Energy is released from ATP by the breaking of the phosphate bond, states the University of Illinois at Chicago. Adenosine triphosphate, or ATP, consists of a sugar called ribose, the molecule adenine and three phosphate groups. During the hydrolysis of ATP, the last phosphate group is transferred to another molecule, thus breaking the phosphate bond. This reaction causes energy to be released to power other activities within the cell.
ATP is made by breaking down glucose, as stated by Dr. Dawn Tamarkin at Springfield Technical Community College. By breaking down the bonds in glucose in the presence of oxygen, energy is produced in order to add a phosphate group to ADP to form ATP. In this way, 38 ATPs are formed. This process is called cellular respiration.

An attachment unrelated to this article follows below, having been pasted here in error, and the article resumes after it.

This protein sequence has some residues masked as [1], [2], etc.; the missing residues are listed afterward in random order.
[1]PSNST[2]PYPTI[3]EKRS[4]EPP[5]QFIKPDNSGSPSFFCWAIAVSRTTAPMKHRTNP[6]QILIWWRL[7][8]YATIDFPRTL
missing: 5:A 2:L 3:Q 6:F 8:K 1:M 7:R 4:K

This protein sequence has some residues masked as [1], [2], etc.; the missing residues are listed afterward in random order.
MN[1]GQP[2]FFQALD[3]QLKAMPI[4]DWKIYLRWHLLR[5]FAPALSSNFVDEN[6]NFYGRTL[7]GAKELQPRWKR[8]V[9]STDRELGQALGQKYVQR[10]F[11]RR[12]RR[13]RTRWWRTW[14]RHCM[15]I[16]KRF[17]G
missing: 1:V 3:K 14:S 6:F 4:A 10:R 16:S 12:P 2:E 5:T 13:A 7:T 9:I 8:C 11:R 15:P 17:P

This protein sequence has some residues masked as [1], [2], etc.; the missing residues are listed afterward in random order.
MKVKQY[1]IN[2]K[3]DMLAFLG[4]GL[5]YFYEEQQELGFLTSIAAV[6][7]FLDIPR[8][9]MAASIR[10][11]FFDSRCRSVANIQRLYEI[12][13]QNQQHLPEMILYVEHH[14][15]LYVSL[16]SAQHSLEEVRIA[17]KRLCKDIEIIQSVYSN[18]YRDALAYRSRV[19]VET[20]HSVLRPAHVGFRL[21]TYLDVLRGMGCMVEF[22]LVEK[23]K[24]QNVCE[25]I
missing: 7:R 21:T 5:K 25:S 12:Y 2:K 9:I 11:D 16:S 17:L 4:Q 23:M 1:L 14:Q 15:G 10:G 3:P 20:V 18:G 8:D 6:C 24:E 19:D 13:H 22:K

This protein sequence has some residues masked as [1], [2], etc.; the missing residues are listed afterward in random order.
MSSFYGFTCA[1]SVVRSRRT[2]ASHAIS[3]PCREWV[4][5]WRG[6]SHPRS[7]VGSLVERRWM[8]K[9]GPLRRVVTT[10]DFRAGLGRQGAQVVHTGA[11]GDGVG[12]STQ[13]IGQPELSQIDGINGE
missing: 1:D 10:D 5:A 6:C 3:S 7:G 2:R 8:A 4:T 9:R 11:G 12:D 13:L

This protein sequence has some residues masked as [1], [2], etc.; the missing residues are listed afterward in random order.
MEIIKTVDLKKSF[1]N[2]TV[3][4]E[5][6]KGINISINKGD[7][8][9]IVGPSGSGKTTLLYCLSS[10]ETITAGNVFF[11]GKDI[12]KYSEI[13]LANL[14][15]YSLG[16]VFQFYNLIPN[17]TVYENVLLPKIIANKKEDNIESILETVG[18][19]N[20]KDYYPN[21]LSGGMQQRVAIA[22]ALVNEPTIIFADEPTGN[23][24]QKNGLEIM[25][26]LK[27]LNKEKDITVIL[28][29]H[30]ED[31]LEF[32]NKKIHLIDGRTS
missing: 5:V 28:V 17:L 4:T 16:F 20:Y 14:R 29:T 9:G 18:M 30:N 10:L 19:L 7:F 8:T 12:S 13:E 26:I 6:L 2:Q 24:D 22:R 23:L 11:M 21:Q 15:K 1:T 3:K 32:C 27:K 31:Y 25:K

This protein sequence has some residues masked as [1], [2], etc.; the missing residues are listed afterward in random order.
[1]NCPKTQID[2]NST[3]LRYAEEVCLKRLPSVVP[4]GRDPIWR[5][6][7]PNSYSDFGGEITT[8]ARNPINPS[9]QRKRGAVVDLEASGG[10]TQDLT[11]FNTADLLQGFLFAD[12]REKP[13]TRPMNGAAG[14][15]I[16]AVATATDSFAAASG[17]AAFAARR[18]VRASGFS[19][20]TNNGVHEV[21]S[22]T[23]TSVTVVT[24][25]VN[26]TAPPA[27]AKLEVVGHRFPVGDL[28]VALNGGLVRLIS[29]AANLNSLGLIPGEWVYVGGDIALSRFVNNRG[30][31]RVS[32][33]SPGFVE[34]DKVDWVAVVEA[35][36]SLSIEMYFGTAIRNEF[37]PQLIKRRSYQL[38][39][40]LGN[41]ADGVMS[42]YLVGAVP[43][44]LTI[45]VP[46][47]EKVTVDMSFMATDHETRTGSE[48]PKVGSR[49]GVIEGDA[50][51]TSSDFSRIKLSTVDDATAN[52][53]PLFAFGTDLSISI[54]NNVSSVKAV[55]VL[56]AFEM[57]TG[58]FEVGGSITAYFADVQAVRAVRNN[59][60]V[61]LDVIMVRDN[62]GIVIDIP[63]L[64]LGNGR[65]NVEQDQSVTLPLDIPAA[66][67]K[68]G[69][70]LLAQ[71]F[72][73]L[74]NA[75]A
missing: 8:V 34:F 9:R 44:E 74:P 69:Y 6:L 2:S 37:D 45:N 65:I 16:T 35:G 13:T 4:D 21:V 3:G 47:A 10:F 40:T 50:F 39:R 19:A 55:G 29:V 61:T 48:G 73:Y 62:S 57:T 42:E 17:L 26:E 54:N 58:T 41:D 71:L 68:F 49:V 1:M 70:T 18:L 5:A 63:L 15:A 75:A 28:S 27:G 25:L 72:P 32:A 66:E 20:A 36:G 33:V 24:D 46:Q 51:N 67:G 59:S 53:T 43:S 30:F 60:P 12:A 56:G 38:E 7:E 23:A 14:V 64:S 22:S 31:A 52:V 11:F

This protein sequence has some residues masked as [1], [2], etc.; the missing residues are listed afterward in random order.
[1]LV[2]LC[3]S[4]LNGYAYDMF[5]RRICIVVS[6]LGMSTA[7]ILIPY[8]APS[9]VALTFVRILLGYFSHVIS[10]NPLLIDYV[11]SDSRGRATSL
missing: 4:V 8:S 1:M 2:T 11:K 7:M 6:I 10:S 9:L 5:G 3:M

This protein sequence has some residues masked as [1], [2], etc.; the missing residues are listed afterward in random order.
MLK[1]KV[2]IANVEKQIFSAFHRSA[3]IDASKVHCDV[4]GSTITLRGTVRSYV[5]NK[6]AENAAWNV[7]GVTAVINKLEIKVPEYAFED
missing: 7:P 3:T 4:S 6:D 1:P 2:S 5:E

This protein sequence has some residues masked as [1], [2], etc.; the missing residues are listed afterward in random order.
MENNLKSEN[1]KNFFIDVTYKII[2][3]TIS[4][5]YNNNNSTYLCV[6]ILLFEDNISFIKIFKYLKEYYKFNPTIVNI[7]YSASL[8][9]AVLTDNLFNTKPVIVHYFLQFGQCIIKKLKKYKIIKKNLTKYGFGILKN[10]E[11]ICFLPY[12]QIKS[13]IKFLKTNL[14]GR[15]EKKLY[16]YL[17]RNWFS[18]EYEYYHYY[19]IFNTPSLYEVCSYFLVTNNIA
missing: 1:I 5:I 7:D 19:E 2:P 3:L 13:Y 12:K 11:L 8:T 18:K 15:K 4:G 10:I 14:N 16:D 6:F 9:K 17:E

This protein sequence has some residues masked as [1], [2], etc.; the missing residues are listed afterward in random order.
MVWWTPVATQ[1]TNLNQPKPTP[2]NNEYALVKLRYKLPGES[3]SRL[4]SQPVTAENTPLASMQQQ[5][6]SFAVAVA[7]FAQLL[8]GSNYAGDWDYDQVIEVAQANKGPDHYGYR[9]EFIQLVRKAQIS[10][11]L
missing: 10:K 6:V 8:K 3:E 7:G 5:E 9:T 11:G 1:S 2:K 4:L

The energy of the ATP molecule lies in the bonds between the phosphate groups, or pyrophosphate bonds, states Dr. Mike Farabee of Estrella Mountain Community College. The bond between the second phosphate and last phosphate groups yields the most energy, about seven kilocalories per mole. When this bond is broken, adenosine diphosphate, or ADP, is formed.
Because ATP is constantly being used, it needs to be replenished. A single muscle cell, probably one of the greatest users of ATP, uses and replenishes 10,000,000 ATP molecules per second, according to the University of Illinois at Chicago.